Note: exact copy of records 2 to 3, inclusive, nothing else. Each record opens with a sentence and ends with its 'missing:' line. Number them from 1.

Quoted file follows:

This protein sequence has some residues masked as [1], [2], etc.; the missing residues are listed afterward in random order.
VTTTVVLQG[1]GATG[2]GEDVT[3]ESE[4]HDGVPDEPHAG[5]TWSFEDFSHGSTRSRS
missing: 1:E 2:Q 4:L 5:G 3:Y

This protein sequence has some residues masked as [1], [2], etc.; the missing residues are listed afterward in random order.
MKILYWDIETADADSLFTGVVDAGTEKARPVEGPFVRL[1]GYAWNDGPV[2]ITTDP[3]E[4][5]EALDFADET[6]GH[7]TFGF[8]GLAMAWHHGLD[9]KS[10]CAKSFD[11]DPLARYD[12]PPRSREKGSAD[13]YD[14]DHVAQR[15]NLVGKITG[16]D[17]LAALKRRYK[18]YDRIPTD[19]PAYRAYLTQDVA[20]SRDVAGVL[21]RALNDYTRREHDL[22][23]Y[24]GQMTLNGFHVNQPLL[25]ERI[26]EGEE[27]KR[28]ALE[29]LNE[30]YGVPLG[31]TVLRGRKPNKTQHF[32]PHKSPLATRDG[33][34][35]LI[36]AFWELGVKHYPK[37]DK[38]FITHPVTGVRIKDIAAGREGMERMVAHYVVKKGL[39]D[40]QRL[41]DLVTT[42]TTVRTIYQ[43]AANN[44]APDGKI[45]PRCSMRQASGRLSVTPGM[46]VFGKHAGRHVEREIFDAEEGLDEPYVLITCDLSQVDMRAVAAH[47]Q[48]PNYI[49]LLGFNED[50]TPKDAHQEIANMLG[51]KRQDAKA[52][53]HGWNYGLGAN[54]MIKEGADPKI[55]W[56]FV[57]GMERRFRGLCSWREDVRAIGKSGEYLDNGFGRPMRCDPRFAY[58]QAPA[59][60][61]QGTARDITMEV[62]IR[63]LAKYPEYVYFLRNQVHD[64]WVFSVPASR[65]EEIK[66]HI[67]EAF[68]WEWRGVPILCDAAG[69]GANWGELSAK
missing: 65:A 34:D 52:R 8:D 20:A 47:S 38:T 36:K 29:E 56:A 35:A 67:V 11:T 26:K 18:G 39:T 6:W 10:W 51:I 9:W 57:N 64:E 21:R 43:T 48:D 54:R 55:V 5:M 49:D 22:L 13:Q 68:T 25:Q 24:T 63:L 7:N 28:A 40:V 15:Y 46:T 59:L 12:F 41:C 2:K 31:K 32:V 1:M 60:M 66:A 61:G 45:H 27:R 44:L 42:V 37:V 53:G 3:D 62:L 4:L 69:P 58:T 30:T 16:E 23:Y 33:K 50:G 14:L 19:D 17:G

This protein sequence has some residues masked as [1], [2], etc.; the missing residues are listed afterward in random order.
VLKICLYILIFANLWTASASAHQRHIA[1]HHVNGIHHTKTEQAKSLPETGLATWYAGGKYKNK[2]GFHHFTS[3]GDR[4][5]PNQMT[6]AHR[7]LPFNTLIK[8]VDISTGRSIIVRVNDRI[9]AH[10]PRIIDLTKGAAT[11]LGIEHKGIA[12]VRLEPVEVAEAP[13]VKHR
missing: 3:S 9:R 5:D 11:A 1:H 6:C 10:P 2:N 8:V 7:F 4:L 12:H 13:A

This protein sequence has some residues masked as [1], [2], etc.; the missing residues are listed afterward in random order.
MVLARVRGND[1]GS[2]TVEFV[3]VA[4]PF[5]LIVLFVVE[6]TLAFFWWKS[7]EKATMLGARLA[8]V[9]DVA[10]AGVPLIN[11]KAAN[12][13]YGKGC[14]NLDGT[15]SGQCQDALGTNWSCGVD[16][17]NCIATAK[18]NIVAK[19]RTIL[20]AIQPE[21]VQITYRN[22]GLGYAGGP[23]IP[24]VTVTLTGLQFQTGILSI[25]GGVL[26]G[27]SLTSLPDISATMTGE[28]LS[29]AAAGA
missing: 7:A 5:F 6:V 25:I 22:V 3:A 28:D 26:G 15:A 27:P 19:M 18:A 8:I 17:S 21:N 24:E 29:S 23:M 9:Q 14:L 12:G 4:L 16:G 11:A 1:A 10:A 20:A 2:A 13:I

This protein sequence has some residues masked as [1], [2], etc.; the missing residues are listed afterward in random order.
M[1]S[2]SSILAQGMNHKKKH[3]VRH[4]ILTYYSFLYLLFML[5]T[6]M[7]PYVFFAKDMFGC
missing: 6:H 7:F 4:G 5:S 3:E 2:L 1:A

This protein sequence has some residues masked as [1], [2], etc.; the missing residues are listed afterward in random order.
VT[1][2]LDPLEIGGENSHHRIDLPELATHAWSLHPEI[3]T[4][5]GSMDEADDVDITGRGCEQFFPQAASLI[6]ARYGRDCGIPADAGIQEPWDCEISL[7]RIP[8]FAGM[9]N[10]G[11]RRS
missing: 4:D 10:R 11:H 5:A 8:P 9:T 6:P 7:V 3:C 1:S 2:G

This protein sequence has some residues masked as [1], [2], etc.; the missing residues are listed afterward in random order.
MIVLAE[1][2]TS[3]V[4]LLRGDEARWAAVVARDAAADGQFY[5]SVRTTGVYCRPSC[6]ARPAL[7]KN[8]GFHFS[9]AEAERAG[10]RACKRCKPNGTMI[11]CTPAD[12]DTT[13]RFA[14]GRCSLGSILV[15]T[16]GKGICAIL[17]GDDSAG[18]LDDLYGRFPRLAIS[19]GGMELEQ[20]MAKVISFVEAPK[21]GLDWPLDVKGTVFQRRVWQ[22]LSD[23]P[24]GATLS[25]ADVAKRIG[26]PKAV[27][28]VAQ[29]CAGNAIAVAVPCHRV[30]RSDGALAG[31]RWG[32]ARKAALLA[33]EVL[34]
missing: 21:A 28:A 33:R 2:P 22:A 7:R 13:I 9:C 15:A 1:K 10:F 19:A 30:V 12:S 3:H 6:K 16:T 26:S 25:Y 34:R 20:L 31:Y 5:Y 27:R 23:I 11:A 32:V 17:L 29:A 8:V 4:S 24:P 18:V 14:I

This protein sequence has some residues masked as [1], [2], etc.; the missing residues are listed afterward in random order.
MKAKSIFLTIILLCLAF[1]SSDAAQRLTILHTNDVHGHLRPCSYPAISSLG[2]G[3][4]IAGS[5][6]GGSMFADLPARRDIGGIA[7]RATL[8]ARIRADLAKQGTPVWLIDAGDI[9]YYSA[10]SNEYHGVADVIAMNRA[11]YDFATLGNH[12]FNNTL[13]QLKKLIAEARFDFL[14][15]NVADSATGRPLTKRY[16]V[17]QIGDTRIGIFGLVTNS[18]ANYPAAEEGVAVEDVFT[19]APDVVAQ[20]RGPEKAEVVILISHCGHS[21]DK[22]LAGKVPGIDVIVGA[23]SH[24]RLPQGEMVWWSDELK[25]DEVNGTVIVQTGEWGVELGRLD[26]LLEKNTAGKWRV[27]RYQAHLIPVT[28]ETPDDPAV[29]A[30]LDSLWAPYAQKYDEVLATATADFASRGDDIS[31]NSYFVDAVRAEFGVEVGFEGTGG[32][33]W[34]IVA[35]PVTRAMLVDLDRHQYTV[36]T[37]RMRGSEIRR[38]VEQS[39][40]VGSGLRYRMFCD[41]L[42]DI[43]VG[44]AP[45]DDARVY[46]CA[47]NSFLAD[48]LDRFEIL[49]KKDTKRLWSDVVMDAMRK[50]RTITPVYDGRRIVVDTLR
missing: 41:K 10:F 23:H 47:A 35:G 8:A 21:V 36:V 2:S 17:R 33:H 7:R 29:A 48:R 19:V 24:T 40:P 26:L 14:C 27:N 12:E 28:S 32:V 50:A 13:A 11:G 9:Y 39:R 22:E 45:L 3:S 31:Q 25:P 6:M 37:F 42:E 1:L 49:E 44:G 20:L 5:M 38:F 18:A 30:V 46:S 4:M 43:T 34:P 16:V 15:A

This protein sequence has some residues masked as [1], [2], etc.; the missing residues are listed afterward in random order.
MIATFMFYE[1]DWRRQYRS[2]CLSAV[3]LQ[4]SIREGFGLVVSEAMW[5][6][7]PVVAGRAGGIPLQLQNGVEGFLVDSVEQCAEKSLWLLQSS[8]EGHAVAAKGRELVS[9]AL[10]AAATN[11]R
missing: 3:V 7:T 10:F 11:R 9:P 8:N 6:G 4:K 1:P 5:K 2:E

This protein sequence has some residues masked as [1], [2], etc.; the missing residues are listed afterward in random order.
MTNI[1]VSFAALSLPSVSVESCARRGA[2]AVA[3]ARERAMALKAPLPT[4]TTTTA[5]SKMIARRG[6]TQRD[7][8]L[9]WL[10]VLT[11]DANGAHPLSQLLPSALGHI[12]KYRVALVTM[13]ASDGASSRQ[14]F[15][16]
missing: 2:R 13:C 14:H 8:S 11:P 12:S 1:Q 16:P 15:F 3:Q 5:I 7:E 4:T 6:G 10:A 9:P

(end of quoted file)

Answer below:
This protein sequence has some residues masked as [1], [2], etc.; the missing residues are listed afterward in random order.
MKILYWDIETADADSLFTGVVDAGTEKARPVEGPFVRL[1]GYAWNDGPV[2]ITTDP[3]E[4][5]EALDFADET[6]GH[7]TFGF[8]GLAMAWHHGLD[9]KS[10]CAKSFD[11]DPLARYD[12]PPRSREKGSAD[13]YD[14]DHVAQR[15]NLVGKITG[16]D[17]LAALKRRYK[18]YDRIPTD[19]PAYRAYLTQDVA[20]SRDVAGVL[21]RALNDYTRREHDL[22][23]Y[24]GQMTLNGFHVNQPLL[25]ERI[26]EGEE[27]KR[28]ALE[29]LNE[30]YGVPLG[31]TVLRGRKPNKTQHF[32]PHKSPLATRDG[33][34][35]LI[36]AFWELGVKHYPK[37]DK[38]FITHPVTGVRIKDIAAGREGMERMVAHYVVKKGL[39]D[40]QRL[41]DLVTT[42]TTVRTIYQ[43]AANN[44]APDGKI[45]PRCSMRQASGRLSVTPGM[46]VFGKHAGRHVEREIFDAEEGLDEPYVLITCDLSQVDMRAVAAH[47]Q[48]PNYI[49]LLGFNED[50]TPKDAHQEIANMLG[51]KRQDAKA[52][53]HGWNYGLGAN[54]MIKEGADPKI[55]W[56]FV[57]GMERRFRGLCSWREDVRAIGKSGEYLDNGFGRPMRCDPRFAY[58]QAPA[59][60][61]QGTARDITMEV[62]IR[63]LAKYPEYVYFLRNQVHD[64]WVFSVPASR[65]EEIK[66]HI[67]EAF[68]WEWRGVPILCDAAG[69]GANWGELSAK
missing: 65:A 34:D 52:R 8:D 20:A 47:S 38:T 36:K 29:E 56:A 35:A 67:V 11:T 26:K 18:G 39:T 6:W 10:W 51:I 9:W 57:N 64:E 21:R 43:T 48:D 54:R 55:V 5:M 49:D 22:L 13:Q 68:T 25:Q 24:T 63:L 7:N 28:A 40:V 15:Y 46:T 59:L 12:F 41:C 2:K 31:K 32:V 1:M 60:M 66:A 61:G 45:H 27:R 44:L 42:V 37:V 53:G 3:D 62:L 4:L 69:P 58:T 30:T 16:E 23:Y 33:K 50:G 14:L 19:D 17:G

This protein sequence has some residues masked as [1], [2], etc.; the missing residues are listed afterward in random order.
VLKICLYILIFANLWTASASAHQRHIA[1]HHVNGIHHTKTEQAKSLPETGLATWYAGGKYKNK[2]GFHHFTS[3]GDR[4][5]PNQMT[6]AHR[7]LPFNTLIK[8]VDISTGRSIIVRVNDRI[9]AH[10]PRIIDLTKGAAT[11]LGIEHKGIA[12]VRLEPVEVAEAP[13]VKHR
missing: 3:S 9:R 5:D 11:A 1:H 6:C 10:P 2:N 8:V 7:F 4:L 12:H 13:A